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I want to parse a C source file and get its contents into an AST (abstract syntax tree). It would be very nice if I had my AST stored in Java objects, similar to a XML parsed with DOM. The concepts of Eclipse CDT seem to be what I want, except that it is designed to be a plugin library. Does anybody know whether there are standalone libraries for that, such as DOM for XML? I've already read other topics at stackoverflow concering ASTs and so on, but I'm not quite sure if ANTLR or JavaCC it the right solution for me. Thanks in advance!

André

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You might tell more about your real motivations. What exactly do you want to do with the C AST? –  Basile Starynkevitch Oct 17 '12 at 14:31
    
Sounds very similar to my course work in uni, i strongly recommend you to go with ANTLR. Otherwise, go and grab dragon book and start building your own parser, which is not easy task. –  user902383 Oct 17 '12 at 14:35
    
Actually, I have an existing Java application and need to extend it. My task is to implement a feature that checks whether given variables or constants (I have their name and types) are really used within the C source file. For example, if I have a "bool testme" given in my program, my task is to verify whether "testme" is referenced anywhere in the source file. ---- EDIT ---- To keep it simple... say I merely have a program that takes an variable name as argument and outputs whether that variable is actually used within a given source file. –  andreee Oct 17 '12 at 14:37
    
You might want use JavaCC - see details in stackoverflow.com/questions/5296029/… –  Wolfgang Fahl Oct 17 '12 at 14:53
    
"See whether <var> is referenced anywhere in the source file". So, you need to parse the C code, do all the necessary preprocessing (what if it is referenced in a macro or an deeply nested include?), determine all identifiers of the same name and verify that the you want is used in the scope in which it is defined. You might be able to do this with just a pure AST, but surely this isn't a specific goal of your organization? (Most compilers will tell you this anyway). If you want to any further, you'll actually need to collect type informatoin (in fact most C parsers need this to work)... –  Ira Baxter Nov 11 '12 at 22:05

2 Answers 2

You could perhaps consider customizing an existing compiler. For example, GCC admit plugins, and also MELT extensions. MELT is a high-level domain specific language to designed to easily extend GCC, and is able to work on GCC internal representations (Gimple, Tree).

I would strongly suggest you to avoid parsing C yourself (e.g. by diving into ANTLR ...). This is a bigger task than what you imagine.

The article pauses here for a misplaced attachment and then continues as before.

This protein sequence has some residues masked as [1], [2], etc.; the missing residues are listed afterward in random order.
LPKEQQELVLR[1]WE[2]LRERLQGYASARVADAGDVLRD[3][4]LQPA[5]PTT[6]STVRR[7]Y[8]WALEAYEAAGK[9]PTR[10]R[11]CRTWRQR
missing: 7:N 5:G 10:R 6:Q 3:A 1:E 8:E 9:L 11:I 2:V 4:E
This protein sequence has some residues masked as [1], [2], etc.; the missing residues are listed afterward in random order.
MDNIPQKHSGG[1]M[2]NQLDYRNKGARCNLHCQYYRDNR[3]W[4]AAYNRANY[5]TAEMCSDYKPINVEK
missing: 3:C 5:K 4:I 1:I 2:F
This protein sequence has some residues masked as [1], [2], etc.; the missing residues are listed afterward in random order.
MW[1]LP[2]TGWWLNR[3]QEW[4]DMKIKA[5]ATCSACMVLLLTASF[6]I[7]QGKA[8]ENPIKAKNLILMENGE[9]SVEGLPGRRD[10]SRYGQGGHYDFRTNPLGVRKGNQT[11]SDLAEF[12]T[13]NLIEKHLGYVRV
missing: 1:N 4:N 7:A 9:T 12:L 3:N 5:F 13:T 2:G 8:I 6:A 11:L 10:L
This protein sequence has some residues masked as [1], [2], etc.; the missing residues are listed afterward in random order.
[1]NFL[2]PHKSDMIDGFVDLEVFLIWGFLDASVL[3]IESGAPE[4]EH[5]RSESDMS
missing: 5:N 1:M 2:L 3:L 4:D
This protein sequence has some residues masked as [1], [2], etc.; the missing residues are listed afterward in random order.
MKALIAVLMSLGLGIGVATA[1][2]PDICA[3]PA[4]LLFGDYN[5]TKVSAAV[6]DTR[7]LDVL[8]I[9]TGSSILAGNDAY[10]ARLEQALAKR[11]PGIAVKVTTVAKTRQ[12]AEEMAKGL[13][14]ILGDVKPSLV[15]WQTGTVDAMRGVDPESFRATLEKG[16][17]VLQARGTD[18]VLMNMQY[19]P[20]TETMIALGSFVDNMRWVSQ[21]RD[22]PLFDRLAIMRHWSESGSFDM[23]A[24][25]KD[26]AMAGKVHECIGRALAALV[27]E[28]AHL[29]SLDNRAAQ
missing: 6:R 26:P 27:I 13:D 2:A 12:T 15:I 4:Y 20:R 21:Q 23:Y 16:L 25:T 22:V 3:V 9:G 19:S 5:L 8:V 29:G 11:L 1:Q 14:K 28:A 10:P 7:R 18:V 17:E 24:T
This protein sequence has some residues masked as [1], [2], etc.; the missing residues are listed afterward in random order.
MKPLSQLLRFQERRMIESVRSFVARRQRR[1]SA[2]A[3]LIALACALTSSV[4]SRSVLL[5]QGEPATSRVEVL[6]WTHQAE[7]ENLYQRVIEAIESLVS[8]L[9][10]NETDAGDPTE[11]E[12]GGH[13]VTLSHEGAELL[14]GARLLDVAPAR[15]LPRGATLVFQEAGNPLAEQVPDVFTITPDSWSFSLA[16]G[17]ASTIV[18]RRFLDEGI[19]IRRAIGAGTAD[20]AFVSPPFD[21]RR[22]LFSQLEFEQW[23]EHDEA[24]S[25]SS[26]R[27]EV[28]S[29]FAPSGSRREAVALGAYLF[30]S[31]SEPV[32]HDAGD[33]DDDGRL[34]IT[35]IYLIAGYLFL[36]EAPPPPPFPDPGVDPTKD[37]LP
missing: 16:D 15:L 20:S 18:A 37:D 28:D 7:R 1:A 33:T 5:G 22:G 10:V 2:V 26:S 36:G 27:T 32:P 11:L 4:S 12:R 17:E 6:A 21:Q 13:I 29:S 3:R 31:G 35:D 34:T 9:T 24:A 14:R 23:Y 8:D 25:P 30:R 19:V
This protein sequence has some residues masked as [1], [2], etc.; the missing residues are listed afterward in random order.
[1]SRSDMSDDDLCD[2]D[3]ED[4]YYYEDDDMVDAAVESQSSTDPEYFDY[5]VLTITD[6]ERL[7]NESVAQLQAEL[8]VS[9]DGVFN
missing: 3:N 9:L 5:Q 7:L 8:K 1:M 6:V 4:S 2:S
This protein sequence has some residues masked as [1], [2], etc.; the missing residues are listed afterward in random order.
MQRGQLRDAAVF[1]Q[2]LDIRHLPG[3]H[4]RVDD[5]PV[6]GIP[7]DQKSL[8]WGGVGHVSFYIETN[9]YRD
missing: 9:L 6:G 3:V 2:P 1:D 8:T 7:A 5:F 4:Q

An advantage of working inside some existing compiler framework (like GCC or Clang/LLVM) is that you benefit at once of all the compiler's machinery. Also, you can (for compilers accepting several source languages, like GCC) also handle other languages than C (e.g. C++, Go, Ada, Fortran, Objective C for GCC). And a compiler compute a lot of things (Use/Def chains, cross-references, SSA form) that may be useful to you. At last, you can work on some suitable predigested internal representation, which may be more useful to you than the plain C abstract syntax tree. (For instance, you might want to work on Gimple after function inlining).

Last but not least, by extending an existing compiler you can improve its behavior, e.g. give better warnings, or even improve the emitted code.

But I know no C compiler written in Java!

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There are several Parser Generators for Java available, see:

http://java-source.net/open-source/parser-generators

You might want to look into the types of parsers - they can be LL(K), LALR and the like. The differences are outlined in the compiler theory that was developed in the 1960s and 70s. You might want to read something like Aho/Sethi/Ullmann - Compilers Principles, Techniques and Tools for this theory.

Once you have selected your parser technology you can select your parser - generator tool. ANTLR (LALR) and JavaCC LL(k) are two which I am personally familiar with and can recommend. On the JavaCC webpage you'll find a grammar example for C which you can start with.

LL(k) grammars are a bit harder to handle since you need conflict handling - but if the grammar is finished and works you should be fine with that approach.

Personally I'd go with JavaCC for your problem.

See Source for parsing C grammar using JavaCC

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